"Religion is a hypothesis about the world: the hypothesis that things are the way they are, at least in part, because of supernatural entities or forces acting on the natural world. And there's no good reason to treat it any differently from any other hypothesis. Which includes pointing out its flaws and inconsistencies, asking its adherents to back it up with solid evidence, making jokes about it when it's just being silly, offering arguments and evidence for our own competing hypotheses...and trying to persuade people out of it if we think it's mistaken. It's persuasion. It's the marketplace of ideas. Why should religion get a free ride"

Greta Christina

Tuesday, 21 June 2011

BHA calls out chair of EHRC

It's difficult to improve on the statements in the BHA newsletter which run as follows (Wiki link mine)
Humanists call for EHRC Chair Trevor Phillips to apologise, following ‘sectarian and divisive’ statements

The Chair of Equality and Human Rights Commission (EHRC) Trevor Phillips has been called on to apologise by the British Humanist Association (BHA), after he made heavily biased remarks in favour of religious people and against the non-religious in an interview. The BHA has described Mr Phillips’ comments as ‘divisive and sectarian’.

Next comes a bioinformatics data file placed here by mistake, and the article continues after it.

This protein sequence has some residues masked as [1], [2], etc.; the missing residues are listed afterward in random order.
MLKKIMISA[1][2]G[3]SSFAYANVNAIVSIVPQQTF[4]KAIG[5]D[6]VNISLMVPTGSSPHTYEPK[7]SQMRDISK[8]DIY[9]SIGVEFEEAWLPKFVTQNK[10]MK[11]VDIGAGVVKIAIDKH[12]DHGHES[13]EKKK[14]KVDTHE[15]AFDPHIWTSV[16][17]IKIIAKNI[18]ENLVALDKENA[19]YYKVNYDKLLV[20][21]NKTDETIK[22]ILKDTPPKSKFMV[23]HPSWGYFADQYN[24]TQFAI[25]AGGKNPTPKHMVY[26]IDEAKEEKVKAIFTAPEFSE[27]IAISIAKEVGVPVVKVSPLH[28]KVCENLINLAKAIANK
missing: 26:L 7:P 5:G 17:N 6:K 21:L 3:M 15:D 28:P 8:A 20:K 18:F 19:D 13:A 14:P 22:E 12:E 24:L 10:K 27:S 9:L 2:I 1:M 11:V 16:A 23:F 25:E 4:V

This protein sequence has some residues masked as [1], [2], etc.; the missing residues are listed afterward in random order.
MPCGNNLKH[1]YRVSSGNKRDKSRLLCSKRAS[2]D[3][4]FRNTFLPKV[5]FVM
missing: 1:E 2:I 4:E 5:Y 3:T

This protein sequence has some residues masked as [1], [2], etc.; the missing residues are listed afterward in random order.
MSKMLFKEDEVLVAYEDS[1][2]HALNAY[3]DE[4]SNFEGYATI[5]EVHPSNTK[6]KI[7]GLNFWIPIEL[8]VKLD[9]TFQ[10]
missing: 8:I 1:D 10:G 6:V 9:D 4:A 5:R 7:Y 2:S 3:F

With no reference whatever to the EHRC’s duties, which legally apply equally to the non-religious, Trevor Phillips stated: ‘Our business is defending the believer. The law we're here to implement recognises that religious identity is an essential part of this society. It's an essential element of being a fulfilled human being.’

He also made a number of acerbic comments about those who are critical of religious beliefs – an important right of free speech, which it is also the purpose of his commission to defend – and suggested that they wanted ‘to drive religion underground’, with no supporting evidence.

Trevor Phillips has something of an ambiguous position on free speech in relation to religion. For example he did say in response to the Dutch cartoons of Muhammed
"One point of Britishness is that people can say what they like about the way we should live, however absurd, however unpopular it is."
He has also spoken on the need for free speech to 'allow people to offend each other.'Which is definitely at odds with his current pronouncements.
I see no evidence that any secular body wants to drive religion underground. Personally I am passionate about exactly the opposite; religion should be visible, exposed and made to justify its claims. It is religion that hides in the shadows of obfuscation, theodicy and equivocation, not humanism and rational thought.

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